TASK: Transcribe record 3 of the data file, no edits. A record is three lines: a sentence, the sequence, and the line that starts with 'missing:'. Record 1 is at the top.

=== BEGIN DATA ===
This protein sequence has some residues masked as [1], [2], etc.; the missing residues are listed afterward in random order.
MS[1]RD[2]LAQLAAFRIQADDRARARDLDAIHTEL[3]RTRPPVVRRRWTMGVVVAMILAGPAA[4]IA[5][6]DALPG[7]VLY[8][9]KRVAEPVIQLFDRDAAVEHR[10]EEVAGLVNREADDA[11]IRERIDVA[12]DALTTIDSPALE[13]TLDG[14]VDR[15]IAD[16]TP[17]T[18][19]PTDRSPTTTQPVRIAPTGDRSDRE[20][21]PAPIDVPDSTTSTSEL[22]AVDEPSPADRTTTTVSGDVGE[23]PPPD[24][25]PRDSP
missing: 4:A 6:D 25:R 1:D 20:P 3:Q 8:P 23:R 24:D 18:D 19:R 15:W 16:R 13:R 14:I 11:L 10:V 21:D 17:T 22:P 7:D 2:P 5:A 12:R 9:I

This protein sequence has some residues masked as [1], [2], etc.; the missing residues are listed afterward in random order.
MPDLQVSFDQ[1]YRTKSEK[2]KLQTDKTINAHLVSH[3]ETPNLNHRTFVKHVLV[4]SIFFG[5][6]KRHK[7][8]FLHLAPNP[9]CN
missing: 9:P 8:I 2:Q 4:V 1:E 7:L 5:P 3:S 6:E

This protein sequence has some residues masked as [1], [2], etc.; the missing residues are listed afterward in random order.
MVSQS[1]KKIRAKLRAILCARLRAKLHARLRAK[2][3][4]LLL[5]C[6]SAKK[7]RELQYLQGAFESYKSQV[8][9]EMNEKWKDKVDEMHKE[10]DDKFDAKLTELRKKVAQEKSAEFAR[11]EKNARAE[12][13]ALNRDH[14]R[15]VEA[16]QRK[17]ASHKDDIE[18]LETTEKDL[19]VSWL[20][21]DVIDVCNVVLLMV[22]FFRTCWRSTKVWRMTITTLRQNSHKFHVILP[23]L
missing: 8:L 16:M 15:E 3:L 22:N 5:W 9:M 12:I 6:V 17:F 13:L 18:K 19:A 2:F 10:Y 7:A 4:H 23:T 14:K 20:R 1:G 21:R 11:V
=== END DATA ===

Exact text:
This protein sequence has some residues masked as [1], [2], etc.; the missing residues are listed afterward in random order.
MVSQS[1]KKIRAKLRAILCARLRAKLHARLRAK[2][3][4]LLL[5]C[6]SAKK[7]RELQYLQGAFESYKSQV[8][9]EMNEKWKDKVDEMHKE[10]DDKFDAKLTELRKKVAQEKSAEFAR[11]EKNARAE[12][13]ALNRDH[14]R[15]VEA[16]QRK[17]ASHKDDIE[18]LETTEKDL[19]VSWL[20][21]DVIDVCNVVLLMV[22]FFRTCWRSTKVWRMTITTLRQNSHKFHVILP[23]L
missing: 8:L 16:M 15:E 3:L 22:N 5:W 9:M 12:I 6:V 17:F 13:L 18:K 19:A 2:F 10:Y 7:A 4:H 23:T 14:K 20:R 1:G 21:R 11:V